The rings of fist five places should match their medal position. Thus 1st place gets a golden ring, 2nd a silver ring, 3rd a bronze ring, 4th a copper ring, and 5th a tin ring. Places 6th and below get a regular ring made out of a less expensive metal than tin or some alloy of it.

These men and women worked hard and sacrificed time, money, and certain aspects of their youth. They deserve something. If any of these ideas are adopted then former Olympic athletes can easily show others a humble memento and inspire.

They can keep the fire of the Olympics shining wherever they go.


Look at my fingers! One, two, three, four, and five! I said five medals for the next Olympics! There are five rings! Thus the top five athletes get a medal! Otherwise you'll get a lightening bolt up your... you know where!

Did you know that expanding the medal reward system has already happened for the modern Olympics? The first two Olympics at Athens & Paris only gave out official medals for first and second. And they did not give out any gold. Instead first place received a silver medal and second place got a bronze medal. If you placed third – you got nada.

It wasn’t until the first American Olympics in St. Louis that gold medals were handed out. So if you think we shouldn’t add medals for fourth or fifth just because it breaks with tradition – tradition has already been broken. 

Furthermore, when you do the math on the ratio of prizes to participating nations the shift in numbers is staggering. During the first modern Olympics there were 14 participating nations competing for 2 medals (first and second). This leads to a 1 out of 7 chance of randomly winning a medal. Basically, if things were led to chance a nation had a 14% chance of winning a medal.* When they started handing out gold medals for first place at the St. Louis Olympics the ratio actually increased to about 1 to 4, because there were 3 medals to win for 12 participating nations (25% chance). Fast forward to the Rio-2016 Olympics with 206 participating nations – the ratio of winning a medal is about 1 to 69. In terms of a percentages that’s about a 1% chance of winning a medal.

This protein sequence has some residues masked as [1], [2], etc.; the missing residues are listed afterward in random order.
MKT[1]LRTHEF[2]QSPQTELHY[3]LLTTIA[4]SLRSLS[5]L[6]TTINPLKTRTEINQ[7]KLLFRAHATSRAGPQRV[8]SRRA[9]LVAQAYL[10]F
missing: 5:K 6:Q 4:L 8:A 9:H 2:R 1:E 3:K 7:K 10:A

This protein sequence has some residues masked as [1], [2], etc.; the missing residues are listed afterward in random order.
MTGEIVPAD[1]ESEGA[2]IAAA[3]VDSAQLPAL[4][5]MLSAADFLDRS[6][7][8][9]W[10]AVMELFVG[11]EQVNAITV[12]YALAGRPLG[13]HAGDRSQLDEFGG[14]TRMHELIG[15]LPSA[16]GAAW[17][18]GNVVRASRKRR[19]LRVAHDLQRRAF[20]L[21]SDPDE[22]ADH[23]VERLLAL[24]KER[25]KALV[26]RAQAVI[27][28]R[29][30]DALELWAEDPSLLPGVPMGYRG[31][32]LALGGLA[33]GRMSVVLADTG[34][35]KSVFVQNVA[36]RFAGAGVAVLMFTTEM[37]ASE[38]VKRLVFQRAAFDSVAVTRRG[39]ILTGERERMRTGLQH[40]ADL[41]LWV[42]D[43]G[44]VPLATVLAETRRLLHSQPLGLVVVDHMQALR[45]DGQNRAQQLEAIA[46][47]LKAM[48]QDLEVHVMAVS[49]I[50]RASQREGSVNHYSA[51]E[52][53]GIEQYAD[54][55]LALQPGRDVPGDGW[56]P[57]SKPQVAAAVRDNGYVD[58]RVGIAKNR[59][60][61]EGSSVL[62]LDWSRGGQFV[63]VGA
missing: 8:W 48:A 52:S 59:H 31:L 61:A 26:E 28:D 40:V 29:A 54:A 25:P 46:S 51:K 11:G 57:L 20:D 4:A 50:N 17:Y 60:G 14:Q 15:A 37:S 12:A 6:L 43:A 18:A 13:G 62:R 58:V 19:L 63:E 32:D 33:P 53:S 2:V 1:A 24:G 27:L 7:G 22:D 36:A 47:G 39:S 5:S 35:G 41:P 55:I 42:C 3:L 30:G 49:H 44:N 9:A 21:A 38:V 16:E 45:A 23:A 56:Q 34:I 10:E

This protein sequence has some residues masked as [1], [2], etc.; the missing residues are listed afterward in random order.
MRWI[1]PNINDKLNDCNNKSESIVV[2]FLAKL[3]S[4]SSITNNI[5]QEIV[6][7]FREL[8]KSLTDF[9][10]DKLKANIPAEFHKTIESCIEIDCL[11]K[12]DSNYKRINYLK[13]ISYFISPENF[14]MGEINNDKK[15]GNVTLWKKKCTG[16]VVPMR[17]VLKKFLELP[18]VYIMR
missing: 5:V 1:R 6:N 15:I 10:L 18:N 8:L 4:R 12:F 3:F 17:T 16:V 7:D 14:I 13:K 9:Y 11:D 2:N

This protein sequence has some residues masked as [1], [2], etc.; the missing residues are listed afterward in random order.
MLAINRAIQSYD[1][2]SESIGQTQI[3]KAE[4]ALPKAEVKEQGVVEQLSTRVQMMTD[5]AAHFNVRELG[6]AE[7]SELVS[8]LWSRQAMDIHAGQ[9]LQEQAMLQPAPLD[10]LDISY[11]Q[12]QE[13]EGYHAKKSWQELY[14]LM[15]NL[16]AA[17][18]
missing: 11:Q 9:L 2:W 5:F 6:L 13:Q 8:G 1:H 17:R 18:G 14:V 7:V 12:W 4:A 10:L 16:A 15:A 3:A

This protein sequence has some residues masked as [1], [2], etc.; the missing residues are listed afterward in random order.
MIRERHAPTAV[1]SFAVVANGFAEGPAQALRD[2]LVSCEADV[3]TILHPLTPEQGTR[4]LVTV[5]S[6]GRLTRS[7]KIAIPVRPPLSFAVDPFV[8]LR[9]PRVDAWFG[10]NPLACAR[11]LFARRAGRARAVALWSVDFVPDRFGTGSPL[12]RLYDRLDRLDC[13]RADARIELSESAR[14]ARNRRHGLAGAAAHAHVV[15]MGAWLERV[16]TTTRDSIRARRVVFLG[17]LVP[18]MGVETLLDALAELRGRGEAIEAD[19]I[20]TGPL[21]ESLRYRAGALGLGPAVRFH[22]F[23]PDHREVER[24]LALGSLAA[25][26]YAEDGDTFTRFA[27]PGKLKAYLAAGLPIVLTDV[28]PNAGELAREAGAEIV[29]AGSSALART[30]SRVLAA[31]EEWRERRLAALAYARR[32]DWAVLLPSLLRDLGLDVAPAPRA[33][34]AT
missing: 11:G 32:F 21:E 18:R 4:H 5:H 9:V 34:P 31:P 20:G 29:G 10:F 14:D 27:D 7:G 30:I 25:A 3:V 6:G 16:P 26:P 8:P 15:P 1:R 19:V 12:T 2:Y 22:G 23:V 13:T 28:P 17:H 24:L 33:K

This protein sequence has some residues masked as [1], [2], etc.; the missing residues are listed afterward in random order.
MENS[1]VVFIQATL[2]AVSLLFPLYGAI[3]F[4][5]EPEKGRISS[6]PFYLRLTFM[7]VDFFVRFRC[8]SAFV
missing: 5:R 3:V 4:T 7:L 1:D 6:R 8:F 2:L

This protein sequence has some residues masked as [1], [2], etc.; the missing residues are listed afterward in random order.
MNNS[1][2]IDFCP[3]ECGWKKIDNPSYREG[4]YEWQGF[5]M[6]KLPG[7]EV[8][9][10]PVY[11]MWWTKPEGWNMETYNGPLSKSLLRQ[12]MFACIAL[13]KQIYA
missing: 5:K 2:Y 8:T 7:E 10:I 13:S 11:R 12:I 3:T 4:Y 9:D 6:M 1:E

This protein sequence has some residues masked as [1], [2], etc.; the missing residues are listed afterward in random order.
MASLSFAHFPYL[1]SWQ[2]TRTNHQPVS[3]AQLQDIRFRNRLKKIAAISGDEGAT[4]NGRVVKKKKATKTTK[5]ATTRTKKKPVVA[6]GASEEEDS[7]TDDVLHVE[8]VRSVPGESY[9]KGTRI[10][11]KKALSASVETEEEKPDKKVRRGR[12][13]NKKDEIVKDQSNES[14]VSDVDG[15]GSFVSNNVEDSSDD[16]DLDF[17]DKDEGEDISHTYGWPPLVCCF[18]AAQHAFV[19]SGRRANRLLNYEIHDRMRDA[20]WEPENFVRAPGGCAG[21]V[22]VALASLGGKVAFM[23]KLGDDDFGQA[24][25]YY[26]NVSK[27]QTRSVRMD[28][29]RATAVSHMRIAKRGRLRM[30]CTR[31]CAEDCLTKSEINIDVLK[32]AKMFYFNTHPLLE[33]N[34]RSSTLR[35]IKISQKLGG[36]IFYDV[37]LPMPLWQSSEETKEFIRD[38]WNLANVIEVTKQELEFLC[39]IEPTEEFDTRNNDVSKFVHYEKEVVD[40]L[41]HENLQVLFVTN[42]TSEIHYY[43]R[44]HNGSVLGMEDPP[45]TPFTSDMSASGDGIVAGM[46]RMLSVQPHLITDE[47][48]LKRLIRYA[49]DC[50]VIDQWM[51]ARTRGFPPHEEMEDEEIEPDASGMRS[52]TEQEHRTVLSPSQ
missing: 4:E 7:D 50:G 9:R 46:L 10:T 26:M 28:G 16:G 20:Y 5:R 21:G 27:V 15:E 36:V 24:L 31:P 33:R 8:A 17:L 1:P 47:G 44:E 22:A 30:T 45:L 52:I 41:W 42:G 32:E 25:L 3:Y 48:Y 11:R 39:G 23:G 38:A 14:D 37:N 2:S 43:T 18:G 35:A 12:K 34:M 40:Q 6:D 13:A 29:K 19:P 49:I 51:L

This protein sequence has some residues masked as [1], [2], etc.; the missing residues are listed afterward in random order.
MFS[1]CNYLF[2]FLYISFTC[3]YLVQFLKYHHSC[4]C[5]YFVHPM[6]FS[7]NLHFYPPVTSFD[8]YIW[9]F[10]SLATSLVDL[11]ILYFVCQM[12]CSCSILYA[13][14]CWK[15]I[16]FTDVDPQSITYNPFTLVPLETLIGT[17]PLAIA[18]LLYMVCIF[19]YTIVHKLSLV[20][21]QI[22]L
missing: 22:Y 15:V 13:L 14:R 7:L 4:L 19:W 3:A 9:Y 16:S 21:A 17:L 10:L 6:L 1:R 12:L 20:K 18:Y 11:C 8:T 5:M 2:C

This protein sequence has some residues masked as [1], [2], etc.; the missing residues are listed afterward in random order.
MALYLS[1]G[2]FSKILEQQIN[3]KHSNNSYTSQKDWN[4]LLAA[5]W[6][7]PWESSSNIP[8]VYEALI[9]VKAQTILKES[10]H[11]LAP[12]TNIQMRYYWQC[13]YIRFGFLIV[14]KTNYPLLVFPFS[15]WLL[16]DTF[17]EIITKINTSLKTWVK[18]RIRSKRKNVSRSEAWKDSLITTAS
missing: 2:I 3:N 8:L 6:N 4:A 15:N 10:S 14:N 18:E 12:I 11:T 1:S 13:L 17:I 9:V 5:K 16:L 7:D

Let’s say they expand to five medals for the top five places, the ratio changes to about 1 to 42, raising the chances of winning a medal a measly 2%. So if you are worried that giving fourth and fifth a medal will devalue 1st, 2nd or 3rd - is one percent a big fuss? 

Now when you calculate the 24 ring-alphabet awards with 2016-Rio Olympic numbers the pure chance ratio of winning ring is about 1 to 8.5 – which is only 12%. Note 12% is a lot closer to the original ratio or percentage of the first modern Olympics at Athens.

So why not!? Think of all that hard work and sacrifice those athletes put into their training – the heartache, time, tears, sweat, and blood. Certainly they deserve a better shot at winning a medal or at least snatching a humble token of their dedication and fortitude. The time has come to expand the Olympic medal reward system. 

An expanded idea for the Olympic rings is that all participants get a ring.  If they place 24 or higher they get a Greek letter carved in it, if they place 5th or higher they get a medal.  Athletes who place 25th or below get a ring with logo of the host nations choosing, perhaps the year, place, and logo.  Thus all athletes get a ring, some will get the generic participant ring, some will get a Greek lettered ring, while a few will get a coveted gold, silver, bronze, copper, and tin ring.  

Finally since the Olympic flag has five rings - five medals make a harmonious whole for the five 'official' continents.  This idea is consistent with the official Olympic Creed: